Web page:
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MSU's Brian Allen had 'gut feeling' he would be Rams' pick

Matt Charboneau
The Detroit News
Brian Allen

Brian Allen ended up exactly where he thought he would, and in the process, he kept alive a decades-long streak for Michigan State’s football program.

The former Spartan was taken No. 111 overall Saturday in the fourth round of the NFL Draft as the Los Angeles Rams chose the MSU captain and second-team All-Big Ten honoree.

“Honestly, I was telling my agent that I think the Rams are going to take me,” Allen said. “I think this is where it’s going to be. … This was kind of my gut feeling, but I didn’t want to have my expectations too high. Once I was getting a call from Thousand Oaks, I didn’t know if they were just calling me to mess around or what, but I was pretty excited.

“I’m not lying when I was saying that we thought this was going to be the spot since the beginning, so I’m glad it came to fruition.”

The fact Allen (6-foot-2, 302 pounds) was selected didn’t qualify as a surprise. The fact he went in the fourth round comes a little closer.

However, Allen said earlier this week that at least five or six teams told him they planned to draft him. The three-year starter for the Spartans interviewed with more than 20 teams at the NFL Combine in early March and continued to have meetings and a handful of workouts leading up to the draft.

One of those workouts was in Los Angeles.

“This was one of my top-30 visits and I came away from there with a pretty good feeling and I felt the feelings were mutual between me and the coaching staff,” Allen said. “I’m just really excited to have the opportunity to get out there.”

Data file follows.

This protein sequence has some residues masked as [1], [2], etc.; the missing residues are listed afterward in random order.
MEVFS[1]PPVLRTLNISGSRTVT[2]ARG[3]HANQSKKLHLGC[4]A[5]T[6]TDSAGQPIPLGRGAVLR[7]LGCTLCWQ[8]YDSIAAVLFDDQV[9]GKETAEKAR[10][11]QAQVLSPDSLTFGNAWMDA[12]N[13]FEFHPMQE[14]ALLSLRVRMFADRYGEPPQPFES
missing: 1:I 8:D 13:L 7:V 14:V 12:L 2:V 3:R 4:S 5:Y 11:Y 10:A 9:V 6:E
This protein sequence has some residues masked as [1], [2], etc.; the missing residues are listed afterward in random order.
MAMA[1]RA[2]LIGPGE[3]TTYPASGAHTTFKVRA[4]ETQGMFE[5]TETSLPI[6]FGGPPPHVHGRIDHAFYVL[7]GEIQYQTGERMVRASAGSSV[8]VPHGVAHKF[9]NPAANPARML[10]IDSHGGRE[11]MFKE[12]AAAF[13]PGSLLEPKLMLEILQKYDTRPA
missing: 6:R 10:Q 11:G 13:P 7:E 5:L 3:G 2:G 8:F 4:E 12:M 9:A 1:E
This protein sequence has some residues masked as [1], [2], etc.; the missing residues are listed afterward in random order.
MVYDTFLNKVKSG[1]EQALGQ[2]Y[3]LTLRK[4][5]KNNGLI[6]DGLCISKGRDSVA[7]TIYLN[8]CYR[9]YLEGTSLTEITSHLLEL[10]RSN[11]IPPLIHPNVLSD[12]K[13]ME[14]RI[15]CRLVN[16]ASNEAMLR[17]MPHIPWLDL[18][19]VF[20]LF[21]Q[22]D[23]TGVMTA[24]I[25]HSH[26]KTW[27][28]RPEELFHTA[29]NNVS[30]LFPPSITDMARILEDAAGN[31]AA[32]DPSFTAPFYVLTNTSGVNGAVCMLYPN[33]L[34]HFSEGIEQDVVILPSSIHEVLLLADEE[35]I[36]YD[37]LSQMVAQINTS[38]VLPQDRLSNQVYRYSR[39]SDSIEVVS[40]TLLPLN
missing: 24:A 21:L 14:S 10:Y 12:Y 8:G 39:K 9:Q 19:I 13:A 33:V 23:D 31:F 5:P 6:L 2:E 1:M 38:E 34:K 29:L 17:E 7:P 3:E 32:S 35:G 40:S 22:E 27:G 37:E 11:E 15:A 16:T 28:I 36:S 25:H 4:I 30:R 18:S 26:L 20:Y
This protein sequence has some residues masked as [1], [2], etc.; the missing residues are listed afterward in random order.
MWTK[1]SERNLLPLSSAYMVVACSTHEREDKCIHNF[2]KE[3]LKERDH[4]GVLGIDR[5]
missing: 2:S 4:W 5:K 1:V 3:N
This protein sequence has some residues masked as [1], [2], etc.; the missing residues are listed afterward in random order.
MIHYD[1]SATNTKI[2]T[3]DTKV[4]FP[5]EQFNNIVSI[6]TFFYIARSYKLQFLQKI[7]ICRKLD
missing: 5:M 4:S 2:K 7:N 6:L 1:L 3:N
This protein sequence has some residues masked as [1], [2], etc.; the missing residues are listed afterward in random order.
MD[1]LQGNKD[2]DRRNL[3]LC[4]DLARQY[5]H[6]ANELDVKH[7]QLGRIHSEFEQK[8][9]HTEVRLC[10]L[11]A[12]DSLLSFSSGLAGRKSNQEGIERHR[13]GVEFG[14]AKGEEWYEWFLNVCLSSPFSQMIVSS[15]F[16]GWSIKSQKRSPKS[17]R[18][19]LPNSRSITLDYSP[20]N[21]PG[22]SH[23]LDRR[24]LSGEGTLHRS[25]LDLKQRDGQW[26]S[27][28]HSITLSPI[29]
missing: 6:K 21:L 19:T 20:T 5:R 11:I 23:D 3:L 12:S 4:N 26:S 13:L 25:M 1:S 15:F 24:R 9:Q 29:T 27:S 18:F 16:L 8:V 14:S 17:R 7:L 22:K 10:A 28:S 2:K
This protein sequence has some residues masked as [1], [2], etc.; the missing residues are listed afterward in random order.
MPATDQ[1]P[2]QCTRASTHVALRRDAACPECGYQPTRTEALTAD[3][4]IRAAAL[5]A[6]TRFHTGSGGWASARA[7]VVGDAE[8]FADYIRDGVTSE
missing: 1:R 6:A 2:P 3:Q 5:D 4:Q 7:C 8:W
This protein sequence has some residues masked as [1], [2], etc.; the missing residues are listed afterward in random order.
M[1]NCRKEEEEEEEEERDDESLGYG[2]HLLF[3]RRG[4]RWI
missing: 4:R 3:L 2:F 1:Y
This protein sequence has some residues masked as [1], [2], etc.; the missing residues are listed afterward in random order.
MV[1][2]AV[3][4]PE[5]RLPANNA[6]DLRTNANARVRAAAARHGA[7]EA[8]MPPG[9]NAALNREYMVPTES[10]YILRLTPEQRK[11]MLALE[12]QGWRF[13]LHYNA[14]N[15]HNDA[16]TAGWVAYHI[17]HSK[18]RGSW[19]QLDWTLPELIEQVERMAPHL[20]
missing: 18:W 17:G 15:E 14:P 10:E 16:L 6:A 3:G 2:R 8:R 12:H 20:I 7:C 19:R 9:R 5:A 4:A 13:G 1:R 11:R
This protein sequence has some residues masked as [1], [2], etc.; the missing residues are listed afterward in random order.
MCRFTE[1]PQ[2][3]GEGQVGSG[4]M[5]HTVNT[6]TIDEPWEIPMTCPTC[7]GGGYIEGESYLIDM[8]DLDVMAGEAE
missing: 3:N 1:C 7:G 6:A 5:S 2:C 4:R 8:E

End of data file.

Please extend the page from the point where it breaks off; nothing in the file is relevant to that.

Allen played in 51 games in his career, starting at center and both guard positions. It showed versatility that paid off on Saturday. He earned second-team All-Big Ten honors three straight seasons, including as a sophomore in 2015 when Michigan State reached the College Football Playoff.

“We’re very excited for Brian Allen and his family,” Michigan State coach Mark Dantonio said in a statement. “He enjoyed incredible success here at Michigan State, both individually and as a leader on our football team that won a lot of games during his career. The characteristics that define Brian are perseverance, grit and intelligence. He is a very powerful, tough-minded and confident player with the right mentality to succeed as an offensive lineman in the NFL. He was well-coached and developed at several positions by (offensive line coach) Mark Staten, and was one of the finest centers in all of college football. Brian was really the Rams’ second pick in the draft, so that shows you how highly they value him as an organization.”

As big as it was for Allen, his selection means Michigan State has had a player taken in every draft since 1967, the year after the NFL-AFL merger marked the beginning of the modern era of the league’s annual selection of college players. Entering the draft, only four other programs – Michigan, Florida, Nebraska and Southern Cal – had accomplished the same feat.

In fact, the Spartans have now had a player taken in every year of the NFL Draft since 1941, a 78-year run that is bested only by Michigan and USC, which have had a player taken for 80 consecutive years.

“Michigan State will forever be represented in the NFL,” Dantonio said, “and we’re excited that Brian is the latest to join a long line of Spartans to play at the highest level of football.”

Allen was at home in Hinsdale, Ill., with his family watching the draft. In fact, when the call came, he was outside with his brother, Jack, the eldest of the three Allen brothers. It was just a couple of years ago that the family gathered only for Jack Allen to go undrafted.

The two former MSU captains were together when the news came.

“I was on the phone and I was giving my older brother a fist bump,” Brian Allen said. “He immediately went into my parents and they didn’t really know what was going on, so he started pointing at the TV. Everyone is excited.”

How Allen fits into the Rams’ plans remains to be seen. He’s played all three positons in the interior of the offensive line and is willing to do whatever is asked of him by the team.

“In college (guard is) really all I played until this last season, so I feel just as good at left guard, as I do right guard and just as good at those positions as I do center,” Allen said. “I’ve taken a lot of reps there and feel that I can play that position too if need be.”